Coming off his deployment to hurricane Gustav two weeks ago, National Guard Spc. Thanh Le epitomized the peculiar blurring of rescuer and victim that has come to symbolize the Gulf's recent spate of hurricanes. Some of the National Guard soldiers deploying Saturday still had to fix their own storm-damaged homes.
Specialist Le – a sushi chef in civilian life – signed up for the National Guard after fleeing New Orleans during hurricane Katrina, fed up with images of looting and determined to not feel like a victim again.
"We'll go 24 hours, we're ready!" the lanky Le shouted enthusiastically as he piloted Charlie Company's two-ton personnel carrier down Highway 27.
Forging flooded highways toward Hackberry, ready to take on dozens of residents, they encountered confused cows, soaked rats, and hundreds of homes and trailers completely flooded in what had become a macabre sight: The view of the Gulf's salty waves encroaching nearly 20 miles onto what was once dry land. "Water, water everywhere," muttered former Marine Corps officer Sgt. Peter Legle.
The convoy motored nearly 10 miles into the flooded areas, ending up at a "lily pad" staging point – an abandoned refinery – just outside of Hackberry.
But the carrier remained empty as boat operators reported that most residents stuck in the flood were staying. "These are the most self-sufficient people in the country," said Sergeant. Legle.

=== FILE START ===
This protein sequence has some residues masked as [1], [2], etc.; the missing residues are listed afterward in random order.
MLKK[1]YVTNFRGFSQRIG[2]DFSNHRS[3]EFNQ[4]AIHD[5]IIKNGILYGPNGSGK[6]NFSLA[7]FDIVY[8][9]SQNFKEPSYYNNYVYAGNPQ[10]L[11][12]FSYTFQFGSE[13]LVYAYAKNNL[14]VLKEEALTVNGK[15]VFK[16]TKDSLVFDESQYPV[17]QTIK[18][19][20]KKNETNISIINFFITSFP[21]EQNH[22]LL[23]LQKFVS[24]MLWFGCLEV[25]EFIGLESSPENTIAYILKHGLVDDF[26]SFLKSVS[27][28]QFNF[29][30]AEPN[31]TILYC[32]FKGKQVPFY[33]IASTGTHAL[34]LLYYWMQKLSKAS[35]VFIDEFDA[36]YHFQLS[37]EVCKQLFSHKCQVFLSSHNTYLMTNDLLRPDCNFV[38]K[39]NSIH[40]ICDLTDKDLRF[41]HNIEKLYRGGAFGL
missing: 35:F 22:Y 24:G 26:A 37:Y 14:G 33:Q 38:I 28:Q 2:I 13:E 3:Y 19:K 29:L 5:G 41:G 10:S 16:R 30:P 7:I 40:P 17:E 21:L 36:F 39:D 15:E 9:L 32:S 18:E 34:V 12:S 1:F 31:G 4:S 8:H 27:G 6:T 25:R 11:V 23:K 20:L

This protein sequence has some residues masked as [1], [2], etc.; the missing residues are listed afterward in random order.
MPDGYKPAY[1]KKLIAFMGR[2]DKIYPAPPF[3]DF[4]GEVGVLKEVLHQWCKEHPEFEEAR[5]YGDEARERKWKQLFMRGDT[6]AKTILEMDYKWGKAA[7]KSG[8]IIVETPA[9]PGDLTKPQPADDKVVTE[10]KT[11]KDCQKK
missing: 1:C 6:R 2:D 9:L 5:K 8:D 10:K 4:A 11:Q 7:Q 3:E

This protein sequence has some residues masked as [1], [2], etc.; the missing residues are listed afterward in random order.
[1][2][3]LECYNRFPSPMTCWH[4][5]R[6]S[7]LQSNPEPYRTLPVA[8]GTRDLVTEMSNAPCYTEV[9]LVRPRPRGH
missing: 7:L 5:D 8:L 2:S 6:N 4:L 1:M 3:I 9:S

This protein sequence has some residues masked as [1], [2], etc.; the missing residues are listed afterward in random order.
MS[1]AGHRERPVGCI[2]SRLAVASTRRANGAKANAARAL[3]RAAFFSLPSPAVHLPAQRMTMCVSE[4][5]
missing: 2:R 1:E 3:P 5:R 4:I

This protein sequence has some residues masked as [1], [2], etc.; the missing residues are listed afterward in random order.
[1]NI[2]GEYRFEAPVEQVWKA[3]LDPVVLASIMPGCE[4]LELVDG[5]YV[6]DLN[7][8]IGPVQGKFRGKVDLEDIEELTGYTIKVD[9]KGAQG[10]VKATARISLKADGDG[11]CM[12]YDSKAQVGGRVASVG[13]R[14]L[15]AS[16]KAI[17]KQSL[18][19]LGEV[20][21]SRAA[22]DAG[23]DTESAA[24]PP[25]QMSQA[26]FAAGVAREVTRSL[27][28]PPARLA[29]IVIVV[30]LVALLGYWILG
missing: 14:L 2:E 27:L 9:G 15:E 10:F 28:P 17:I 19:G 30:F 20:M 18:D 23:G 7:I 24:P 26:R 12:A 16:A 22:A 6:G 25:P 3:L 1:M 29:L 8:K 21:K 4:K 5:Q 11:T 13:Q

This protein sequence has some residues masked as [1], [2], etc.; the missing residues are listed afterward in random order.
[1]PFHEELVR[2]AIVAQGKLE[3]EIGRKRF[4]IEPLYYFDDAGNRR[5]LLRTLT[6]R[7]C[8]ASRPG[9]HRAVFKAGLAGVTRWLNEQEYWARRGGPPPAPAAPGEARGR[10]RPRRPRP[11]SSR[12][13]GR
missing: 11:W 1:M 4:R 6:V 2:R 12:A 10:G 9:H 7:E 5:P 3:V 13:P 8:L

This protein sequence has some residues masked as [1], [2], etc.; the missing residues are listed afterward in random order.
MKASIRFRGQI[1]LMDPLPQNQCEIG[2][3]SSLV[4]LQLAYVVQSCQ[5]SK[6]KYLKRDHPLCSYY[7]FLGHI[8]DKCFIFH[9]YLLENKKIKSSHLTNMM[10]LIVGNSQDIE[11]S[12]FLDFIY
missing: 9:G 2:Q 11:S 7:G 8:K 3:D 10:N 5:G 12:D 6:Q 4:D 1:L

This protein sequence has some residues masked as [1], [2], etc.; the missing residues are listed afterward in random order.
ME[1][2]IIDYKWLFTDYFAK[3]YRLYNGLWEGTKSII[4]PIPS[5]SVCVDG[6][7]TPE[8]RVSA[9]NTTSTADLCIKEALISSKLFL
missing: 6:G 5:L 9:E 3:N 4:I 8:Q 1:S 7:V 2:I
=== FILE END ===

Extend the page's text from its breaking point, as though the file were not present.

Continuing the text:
"It's frustrating sometimes, but I understand where they're coming from," he said.
Agent Mayo encountered dozens of people who refused rescue. Generators were running, and many residents were watching TVs on the top floors, even attics, of their homes. "They told me, 'Come back tomorrow and I might be ready to go,'" says Mayo. "I told them we might not be back, but they were undeterred."
Agents pulled out about 75 people from the Hackberry area, including an elderly couple who had tried to flee in a small boat but had become entangled by the wind in a tree. Clutching two bags and a small mutt, the couple said they'd lost all their chickens and cattle. The husband thanked every National Guardsman he met.
At a staging point in Carlyss, La., along the major north-south road into coastal Cameron Parish, local farmers motored through the floods in a tractor, returning from moving cows to higher ground. Still, many cows remained standing neck deep in water, they said.
One resident had waded through the waters to release two chained dogs that had been left behind. Some who had fled began to realize the extent of the damage. "Our house is gone," said evacuee Tina Lyons.
Hackberry resident Darren East, his shirt soaked, came in on a rescue boat as a pale sun sank across the flooded prairie. "We sat around watching TV and listening to the news, and then we saw the water getting higher and higher," he said. "It was a little hectic."
Seventy-five people remained in Hackberry overnight, joining thousands of others determined to ride out the floods that clung to the Texas-Louisiana border. Attempts to get them out resumed Sunday morning, as rescuers across the region went back to work. The relief effort could last two weeks, said Legle.